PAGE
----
CasinoCityTimes.com

Gurus
News
Newsletter
Author Home Author Archives Author Books Send to a Friend Search Articles Subscribe
Stay informed with the
NEW Casino City Times newsletter!
Newsletter Signup
Stay informed with the
NEW Casino City Times newsletter!
Recent Articles

Gaming Guru

author's picture
 

Questions. I Get Questions.

26 May 2006

This query was e-mailed to me from PM: "My question has to do with your opinion concerning whether to stick with one machine or move to another after it appears to be eating up your quarters with no return." Talk about timing. I've briefly talked about this in previous columns and was about to address the subject again.

My answer to PM was that basically, it doesn't matter if you change video poker machines or not, just so long as you stay at a positive expectation game and you use the correct strategy for that particular game.

The random number generator is constantly cycling through various combinations of winning and losing hands. I know it seems like machines go in cycles, but streaks are streaks only in history. No one knows when they'll end or start up again.

I usually stay put at one particular machine at my favorite casino. That machine has no pattern or rhyme or reason. Some days I stay on an even keel and don't notice very many ups and downs. Sometimes I start winning and keep winning and then all of a sudden I lose. Sometimes the peaks and valley are very sharp; sometimes they're like gently rolling hills.

Change machines if the glare on the screen bothers you, or if the person next to you smokes and blows smoke in your face, or if that person doesn't smoke and resents your smoking, or if the chair is just plain uncomfortable. And yes, go ahead and move if you get frustrated with the machine you're at; it doesn't matter. But you should learn not to get frustrated.

Want to know how I picked my favorite machine at my favorite casino? It's in the bartender's line of sight. In that spot I can catch his eye any time I want a club soda or virgin mary or cup of coffee. And if that machine is occupied, I move down to the next full pay machine. It's just that simple.

Question from BP: In your articles, you speak of 9/6 Jacks or Better. What do you mean, and how do you tell which machines have this?

Answer: "Jacks or Better" is a generic term for a video poker game in which the lowest payout is one coin paid out for one coin played if you draw a pair of jacks or higher. The "9/6" part of the name comes from payouts for full houses and flushes.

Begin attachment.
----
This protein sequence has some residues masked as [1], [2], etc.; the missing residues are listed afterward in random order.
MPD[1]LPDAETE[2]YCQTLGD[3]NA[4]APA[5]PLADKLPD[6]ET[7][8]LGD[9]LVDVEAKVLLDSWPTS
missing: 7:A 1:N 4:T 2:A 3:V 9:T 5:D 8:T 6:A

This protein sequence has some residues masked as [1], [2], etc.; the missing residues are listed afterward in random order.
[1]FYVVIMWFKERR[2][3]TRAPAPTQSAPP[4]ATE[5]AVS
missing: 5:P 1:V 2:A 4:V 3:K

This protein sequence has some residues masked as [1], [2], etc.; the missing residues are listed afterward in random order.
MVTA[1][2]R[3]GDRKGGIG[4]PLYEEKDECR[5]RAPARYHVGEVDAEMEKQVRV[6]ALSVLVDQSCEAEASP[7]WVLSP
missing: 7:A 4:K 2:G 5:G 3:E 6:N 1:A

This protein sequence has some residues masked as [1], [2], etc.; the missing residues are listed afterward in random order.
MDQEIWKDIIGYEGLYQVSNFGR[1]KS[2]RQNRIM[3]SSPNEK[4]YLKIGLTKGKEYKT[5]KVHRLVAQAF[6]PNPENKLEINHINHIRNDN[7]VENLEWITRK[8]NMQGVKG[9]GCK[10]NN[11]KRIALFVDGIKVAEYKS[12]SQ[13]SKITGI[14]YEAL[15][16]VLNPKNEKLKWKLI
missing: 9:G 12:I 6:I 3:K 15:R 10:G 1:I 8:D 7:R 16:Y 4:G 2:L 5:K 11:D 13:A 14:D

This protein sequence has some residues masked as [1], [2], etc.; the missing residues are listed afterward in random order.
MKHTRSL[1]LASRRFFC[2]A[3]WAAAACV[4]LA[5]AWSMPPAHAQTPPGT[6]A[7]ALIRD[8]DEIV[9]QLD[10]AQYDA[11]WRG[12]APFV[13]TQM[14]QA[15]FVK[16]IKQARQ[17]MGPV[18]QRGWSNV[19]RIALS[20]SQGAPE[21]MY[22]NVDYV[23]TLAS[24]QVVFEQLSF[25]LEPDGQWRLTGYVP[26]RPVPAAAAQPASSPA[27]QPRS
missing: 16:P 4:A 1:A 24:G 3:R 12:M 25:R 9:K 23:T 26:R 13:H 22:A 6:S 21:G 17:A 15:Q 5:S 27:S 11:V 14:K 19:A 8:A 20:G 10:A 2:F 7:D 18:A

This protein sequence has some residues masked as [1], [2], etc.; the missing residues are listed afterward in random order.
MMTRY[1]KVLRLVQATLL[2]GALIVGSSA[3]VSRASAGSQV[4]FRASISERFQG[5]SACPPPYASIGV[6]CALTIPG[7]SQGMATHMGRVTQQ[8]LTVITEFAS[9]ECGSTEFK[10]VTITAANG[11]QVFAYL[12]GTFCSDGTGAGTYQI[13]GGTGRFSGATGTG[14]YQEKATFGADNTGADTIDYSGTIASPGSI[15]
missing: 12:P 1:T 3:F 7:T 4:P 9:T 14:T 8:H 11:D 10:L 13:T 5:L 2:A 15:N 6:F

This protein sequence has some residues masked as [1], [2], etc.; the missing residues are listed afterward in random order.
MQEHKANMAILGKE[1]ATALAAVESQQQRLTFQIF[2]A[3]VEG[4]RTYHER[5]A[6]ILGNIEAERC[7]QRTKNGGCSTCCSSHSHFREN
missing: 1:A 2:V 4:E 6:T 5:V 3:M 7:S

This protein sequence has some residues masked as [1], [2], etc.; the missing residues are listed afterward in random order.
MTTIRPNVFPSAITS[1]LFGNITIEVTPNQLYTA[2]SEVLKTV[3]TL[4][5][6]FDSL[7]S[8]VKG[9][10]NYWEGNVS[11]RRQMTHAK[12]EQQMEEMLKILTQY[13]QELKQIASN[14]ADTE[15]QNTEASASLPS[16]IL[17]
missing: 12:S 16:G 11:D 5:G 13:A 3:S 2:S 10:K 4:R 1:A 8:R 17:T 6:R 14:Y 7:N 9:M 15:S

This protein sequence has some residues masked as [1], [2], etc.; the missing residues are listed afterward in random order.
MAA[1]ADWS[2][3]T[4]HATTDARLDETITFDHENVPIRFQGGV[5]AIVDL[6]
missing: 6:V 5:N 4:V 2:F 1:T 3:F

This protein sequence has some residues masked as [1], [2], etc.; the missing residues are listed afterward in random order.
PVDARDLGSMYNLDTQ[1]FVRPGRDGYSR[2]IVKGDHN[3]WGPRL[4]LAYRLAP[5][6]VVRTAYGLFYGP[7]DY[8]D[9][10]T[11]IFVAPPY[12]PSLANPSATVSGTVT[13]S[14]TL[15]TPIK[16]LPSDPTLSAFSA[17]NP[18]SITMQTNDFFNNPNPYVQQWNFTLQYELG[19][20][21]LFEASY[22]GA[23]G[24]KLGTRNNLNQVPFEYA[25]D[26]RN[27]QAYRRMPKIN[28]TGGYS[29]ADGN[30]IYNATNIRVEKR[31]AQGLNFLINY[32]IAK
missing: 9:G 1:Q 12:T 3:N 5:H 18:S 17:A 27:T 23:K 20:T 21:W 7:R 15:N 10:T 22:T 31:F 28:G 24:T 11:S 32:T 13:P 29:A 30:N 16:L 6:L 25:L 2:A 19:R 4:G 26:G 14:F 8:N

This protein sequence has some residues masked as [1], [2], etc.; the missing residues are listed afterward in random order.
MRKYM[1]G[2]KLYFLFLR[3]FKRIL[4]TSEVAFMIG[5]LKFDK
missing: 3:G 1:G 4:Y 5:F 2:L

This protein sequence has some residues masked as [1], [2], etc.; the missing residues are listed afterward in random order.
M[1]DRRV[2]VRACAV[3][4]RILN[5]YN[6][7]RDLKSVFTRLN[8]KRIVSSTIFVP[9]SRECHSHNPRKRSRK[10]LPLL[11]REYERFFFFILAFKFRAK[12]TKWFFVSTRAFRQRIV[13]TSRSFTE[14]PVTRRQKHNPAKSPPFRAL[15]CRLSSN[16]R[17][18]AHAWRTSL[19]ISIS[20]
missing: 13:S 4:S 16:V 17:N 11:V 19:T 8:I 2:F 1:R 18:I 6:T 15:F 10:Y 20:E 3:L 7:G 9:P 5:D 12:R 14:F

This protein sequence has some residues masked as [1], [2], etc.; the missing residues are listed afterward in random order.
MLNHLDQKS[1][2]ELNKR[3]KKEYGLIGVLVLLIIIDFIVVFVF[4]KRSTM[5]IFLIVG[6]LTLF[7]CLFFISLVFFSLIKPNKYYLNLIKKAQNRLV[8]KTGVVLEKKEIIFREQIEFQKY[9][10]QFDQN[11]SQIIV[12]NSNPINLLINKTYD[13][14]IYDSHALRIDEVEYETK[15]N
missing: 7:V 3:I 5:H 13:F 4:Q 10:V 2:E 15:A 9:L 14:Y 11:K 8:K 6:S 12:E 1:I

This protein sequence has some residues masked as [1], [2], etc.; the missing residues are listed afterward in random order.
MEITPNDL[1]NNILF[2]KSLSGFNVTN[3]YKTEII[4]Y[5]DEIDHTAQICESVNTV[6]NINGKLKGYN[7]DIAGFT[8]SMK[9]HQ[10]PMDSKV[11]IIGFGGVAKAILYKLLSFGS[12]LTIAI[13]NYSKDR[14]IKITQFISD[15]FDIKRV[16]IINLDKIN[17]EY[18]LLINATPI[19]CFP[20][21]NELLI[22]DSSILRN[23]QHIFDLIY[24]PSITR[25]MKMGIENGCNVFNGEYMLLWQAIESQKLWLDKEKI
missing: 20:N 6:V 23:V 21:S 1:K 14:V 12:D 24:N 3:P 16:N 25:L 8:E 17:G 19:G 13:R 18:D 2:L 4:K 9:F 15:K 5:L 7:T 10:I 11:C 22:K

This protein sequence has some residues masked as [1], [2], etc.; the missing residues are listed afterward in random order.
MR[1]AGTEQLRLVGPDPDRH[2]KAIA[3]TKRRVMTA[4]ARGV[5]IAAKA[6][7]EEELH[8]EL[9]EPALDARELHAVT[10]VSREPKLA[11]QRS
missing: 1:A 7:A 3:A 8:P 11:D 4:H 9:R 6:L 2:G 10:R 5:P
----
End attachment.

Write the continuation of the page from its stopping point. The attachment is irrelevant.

For example, for one coin played, you are paid back nine coins for a full house. For a flush, you receive six coins for every coin played.

Where do you find this information? From the payout schedule. And that's printed right on the front of the machine or on the screen itself. The payout schedule lists the payback for every winning hand from a pair of jacks or higher on up to the royal flush.

For five coins played, you're paid back 4,000 coins for a royal flush; that means 800 coins back for each coin played. That's the reason for playing max coins - you receive a non-proportional bonus for the royal flush.

Question from everyone: Should I always play max coins?

Answer: No, not always. Only if you're playing at a positive expectation game and using a computer-derived playing strategy. Positive games include Full Pay Deuces Wild, Joker Poker, 10/7 Double Bonus and All American. 9/6 Jacks or Better is not a positive expectation game, but it is doable if you use your player's card and are taking advantage of at least double point days. Triple and quad points are better.

Why not play max coins at a negative expectation game? Because in the long run, you will lose a lot more than you will receive from the jackpot. For example, let's say you're playing an 8/5 Jacks or Better; this one pays off at 97.3 percent. If you play max coin at the rate of 400 to 500 hands per hour, you're putting in $500 to $625 every hour at a quarter machine. You'll lose 2.7 percent (100 percent minus 97.3 percent) even if you hit a royal jackpot and get paid the non-proportional bonus. That equates to a loss of $13.50 to $16.88 per hour, depending on how fast you play.

On the other hand, if you were playing only one quarter at a time, you'd be feeding the machine only $100 to $125 an hour. Losing 4.7 percent of that per hour (roughly an additional 2 percent for not getting the bonus) means losing only $4.70 to $5.88 an hour. It's called minimizing your losses.

However, there is an exception to the above philosophy that you should never play max coins at a negative game. If you're trying to get a comped room and meals at a casino that doesn't have full pay video poker, then you may have to settle for second best video poker. Everyone has to decide for himself how much "free" rooms and meals are worth and make that decision on a personal basis.

Until next week, aces and faces to you.

Linda Mabry

Low Roller Linda Mabry lives and gambles on the Mississippi Gulf Coast. She writes a weekly, general gambling advice column for the Biloxi Sun Herald, and may be contacted through her e-mail address, lnmabry@cableone.net or her web site www.thelowroller.com
Linda Mabry
Low Roller Linda Mabry lives and gambles on the Mississippi Gulf Coast. She writes a weekly, general gambling advice column for the Biloxi Sun Herald, and may be contacted through her e-mail address, lnmabry@cableone.net or her web site www.thelowroller.com